Ford Motor Company and the United Auto Workers have reached a tentative agreement, sparing the automaker of a labor strike like cross-town rival General Motors endured for 40 days. As part of the agreement, Ford is planning to close one of its engine plants.

The tentative agreement between the two parties indicates Ford will close its Romeo Engine Assembly Plant in the metro Detroit area. Romeo currently builds certain V-8 engines for Ford, which are largely being phased out from the company’s product portfolio.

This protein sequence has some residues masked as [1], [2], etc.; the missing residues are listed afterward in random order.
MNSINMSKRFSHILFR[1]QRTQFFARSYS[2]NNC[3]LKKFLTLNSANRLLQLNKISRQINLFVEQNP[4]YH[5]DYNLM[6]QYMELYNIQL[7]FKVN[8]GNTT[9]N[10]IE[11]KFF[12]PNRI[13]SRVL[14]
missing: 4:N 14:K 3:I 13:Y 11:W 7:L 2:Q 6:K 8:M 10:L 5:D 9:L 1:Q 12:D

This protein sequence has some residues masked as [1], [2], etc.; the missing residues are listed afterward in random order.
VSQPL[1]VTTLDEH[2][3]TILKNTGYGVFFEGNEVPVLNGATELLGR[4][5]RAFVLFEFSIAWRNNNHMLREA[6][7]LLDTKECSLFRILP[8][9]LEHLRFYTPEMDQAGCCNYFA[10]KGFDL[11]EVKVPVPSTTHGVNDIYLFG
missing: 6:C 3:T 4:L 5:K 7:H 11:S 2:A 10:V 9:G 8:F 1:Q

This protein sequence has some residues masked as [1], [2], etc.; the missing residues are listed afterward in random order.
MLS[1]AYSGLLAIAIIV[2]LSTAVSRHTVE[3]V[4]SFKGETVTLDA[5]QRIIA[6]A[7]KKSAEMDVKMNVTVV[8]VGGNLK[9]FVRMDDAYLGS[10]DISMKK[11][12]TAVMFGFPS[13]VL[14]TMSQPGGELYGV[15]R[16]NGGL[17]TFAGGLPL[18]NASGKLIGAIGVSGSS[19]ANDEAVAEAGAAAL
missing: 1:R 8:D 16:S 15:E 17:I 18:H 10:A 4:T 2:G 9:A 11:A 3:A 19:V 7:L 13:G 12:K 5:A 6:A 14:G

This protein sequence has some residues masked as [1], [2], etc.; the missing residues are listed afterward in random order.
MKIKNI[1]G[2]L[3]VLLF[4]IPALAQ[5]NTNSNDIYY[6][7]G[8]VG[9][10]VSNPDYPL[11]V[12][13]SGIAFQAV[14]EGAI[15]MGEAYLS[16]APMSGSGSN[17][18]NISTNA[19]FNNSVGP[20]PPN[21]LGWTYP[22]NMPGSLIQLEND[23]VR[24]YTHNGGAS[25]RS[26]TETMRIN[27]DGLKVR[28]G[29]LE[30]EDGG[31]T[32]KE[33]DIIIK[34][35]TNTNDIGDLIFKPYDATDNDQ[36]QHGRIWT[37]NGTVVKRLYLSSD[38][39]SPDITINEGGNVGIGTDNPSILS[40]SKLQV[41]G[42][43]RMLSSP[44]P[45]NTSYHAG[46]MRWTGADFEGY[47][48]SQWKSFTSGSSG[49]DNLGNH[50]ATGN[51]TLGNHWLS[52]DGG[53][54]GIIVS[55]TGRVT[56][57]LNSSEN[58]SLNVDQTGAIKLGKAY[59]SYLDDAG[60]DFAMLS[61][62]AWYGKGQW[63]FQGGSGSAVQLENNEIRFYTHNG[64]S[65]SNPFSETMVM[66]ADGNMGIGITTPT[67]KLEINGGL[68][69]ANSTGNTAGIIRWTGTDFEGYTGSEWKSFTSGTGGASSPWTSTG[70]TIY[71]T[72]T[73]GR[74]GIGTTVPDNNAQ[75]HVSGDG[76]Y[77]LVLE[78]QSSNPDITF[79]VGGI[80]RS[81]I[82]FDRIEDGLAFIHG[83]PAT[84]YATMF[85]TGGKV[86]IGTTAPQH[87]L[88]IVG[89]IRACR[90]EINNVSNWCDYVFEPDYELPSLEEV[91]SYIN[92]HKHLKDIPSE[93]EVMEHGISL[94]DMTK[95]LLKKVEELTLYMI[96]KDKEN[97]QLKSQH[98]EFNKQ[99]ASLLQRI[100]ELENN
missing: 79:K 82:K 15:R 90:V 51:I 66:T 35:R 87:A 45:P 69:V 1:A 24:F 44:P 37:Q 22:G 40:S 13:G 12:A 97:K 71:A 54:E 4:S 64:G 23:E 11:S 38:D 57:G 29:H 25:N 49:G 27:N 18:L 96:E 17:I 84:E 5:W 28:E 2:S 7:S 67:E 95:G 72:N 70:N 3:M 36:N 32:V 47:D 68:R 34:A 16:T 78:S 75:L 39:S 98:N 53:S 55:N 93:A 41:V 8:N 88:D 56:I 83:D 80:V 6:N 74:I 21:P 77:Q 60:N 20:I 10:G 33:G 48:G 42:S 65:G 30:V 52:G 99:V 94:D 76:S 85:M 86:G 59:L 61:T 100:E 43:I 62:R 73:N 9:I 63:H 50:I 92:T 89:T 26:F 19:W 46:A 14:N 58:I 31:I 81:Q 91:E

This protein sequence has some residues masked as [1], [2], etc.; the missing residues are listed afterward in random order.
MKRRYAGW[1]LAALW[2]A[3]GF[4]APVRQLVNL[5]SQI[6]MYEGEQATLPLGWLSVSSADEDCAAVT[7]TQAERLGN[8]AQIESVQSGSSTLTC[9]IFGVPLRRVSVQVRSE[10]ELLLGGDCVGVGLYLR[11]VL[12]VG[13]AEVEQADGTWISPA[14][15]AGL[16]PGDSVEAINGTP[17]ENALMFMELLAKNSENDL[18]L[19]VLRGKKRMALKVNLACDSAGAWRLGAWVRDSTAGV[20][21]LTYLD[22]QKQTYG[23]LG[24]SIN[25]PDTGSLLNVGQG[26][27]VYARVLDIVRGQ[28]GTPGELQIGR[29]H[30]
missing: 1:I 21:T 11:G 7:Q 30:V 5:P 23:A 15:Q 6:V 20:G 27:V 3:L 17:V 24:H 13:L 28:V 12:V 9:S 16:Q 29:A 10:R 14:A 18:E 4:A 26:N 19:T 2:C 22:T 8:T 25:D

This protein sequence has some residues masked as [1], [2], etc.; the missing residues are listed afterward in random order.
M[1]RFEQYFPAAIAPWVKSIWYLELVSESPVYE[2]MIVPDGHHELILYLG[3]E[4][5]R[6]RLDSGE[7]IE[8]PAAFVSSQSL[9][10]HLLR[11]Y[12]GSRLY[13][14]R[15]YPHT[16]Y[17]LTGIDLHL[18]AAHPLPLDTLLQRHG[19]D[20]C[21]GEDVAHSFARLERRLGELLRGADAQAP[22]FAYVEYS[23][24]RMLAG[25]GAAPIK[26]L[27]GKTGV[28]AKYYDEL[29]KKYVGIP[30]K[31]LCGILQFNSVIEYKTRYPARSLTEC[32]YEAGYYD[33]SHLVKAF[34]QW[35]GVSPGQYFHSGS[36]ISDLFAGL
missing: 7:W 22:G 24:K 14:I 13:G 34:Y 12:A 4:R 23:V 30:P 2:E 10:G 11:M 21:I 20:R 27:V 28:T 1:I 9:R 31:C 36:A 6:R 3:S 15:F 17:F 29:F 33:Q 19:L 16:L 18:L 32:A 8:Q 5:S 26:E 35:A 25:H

Ford and the union say the 600 or so employees at the plant will be offered the option to transfer to Ford’s Van Dyke Transmission plant, which is just 14 miles from the Romeo plant. They will also have the option to take severance packages and leave the company.

Other headlines from the tentative agreement include Ford committing to $6 billion in investment into its U.S. manufacturing over the next four years; details of said investment have not been offered.

UAW members are also slated to get a $9,000 ratification bonus as part of the contract, this is $2,000 less than the GM members received.

The UAW National Council will be voting on the new Ford contract today. Assuming the contract passes, it will then go to each UAW Local for full ratification in the plants, which span 18 states.